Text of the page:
Respiratory bronchiolitis (RB) and respiratory bronchiolitis–associated interstitial lung disease (RB-ILD) are 2 processes that lie along the continuum of probable smoking related lung diseases. The separation of the 2 is difficult and sometimes contentious; however, the combination of clinical symptoms and suggestive pathologic findings usually allows for a distinction and the subsequent diagnosis.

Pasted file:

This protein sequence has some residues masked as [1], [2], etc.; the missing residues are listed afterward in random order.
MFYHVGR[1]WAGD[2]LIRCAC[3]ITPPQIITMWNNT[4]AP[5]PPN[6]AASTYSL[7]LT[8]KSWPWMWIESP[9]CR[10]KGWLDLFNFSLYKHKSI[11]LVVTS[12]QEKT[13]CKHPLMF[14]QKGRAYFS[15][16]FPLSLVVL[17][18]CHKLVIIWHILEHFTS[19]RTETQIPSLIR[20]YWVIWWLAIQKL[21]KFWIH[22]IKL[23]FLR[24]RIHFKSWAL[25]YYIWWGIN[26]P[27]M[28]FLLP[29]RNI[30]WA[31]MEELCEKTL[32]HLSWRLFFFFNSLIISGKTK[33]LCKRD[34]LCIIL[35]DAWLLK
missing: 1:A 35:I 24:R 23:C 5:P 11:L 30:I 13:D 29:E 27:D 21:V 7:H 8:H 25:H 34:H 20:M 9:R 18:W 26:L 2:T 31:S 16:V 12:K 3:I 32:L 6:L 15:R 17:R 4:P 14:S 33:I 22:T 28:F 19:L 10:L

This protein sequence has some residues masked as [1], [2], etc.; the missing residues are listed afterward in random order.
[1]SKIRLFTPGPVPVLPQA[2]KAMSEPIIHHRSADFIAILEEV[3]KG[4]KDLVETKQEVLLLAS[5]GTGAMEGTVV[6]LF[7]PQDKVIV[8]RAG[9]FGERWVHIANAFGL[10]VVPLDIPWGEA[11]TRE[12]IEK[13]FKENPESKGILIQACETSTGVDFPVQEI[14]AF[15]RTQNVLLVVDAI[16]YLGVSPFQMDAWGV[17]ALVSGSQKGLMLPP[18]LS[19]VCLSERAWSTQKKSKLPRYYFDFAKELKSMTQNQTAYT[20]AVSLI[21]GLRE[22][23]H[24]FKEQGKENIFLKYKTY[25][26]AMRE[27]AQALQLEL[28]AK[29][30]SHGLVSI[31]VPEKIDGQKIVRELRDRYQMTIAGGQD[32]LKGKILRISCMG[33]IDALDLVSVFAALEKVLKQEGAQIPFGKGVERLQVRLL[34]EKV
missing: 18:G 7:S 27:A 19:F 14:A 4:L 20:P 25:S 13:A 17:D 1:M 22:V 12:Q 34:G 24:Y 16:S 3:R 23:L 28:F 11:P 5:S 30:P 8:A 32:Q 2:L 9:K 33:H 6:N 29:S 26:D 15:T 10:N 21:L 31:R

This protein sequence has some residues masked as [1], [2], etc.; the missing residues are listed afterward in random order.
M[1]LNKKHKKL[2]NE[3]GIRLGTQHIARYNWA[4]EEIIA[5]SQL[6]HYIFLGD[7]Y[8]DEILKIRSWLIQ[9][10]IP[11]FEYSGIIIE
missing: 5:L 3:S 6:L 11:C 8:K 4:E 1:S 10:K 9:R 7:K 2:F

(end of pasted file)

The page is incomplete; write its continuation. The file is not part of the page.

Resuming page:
RB in an asymptomatic smoker is considered an incidental histologic finding consistent with prior tobacco history. RB-ILD, although histopathologically similar to RB, is characterized by more extensive pulmonary parenchymal involvement and clinical expression as defined by dyspnea or other respiratory complaints. On pulmonary function testing, RB-ILD patients often demonstrate a mixed picture of obstructive or restrictive physiology, in combination with a reduced carbon monoxide diffusion capacity. Plain chest radiography is of limited utility and can be normal in many RB-ILD patients. High-resolution computer-assisted tomography scanning in the setting of RB-ILD correlates with the extent of bronchiolitis on pathologic analysis and offers a potential role for assessing response to therapy. Thus far, bronchoscopy has demonstrated a relatively limited capacity in diagnosing RB-ILD, necessitating surgical lung biopsy to arrive at a definitive diagnosis. Treatment of RB-ILD hinges upon smoking cessation maneuvers and consideration of immunosuppressive agents in recalcitrant cases.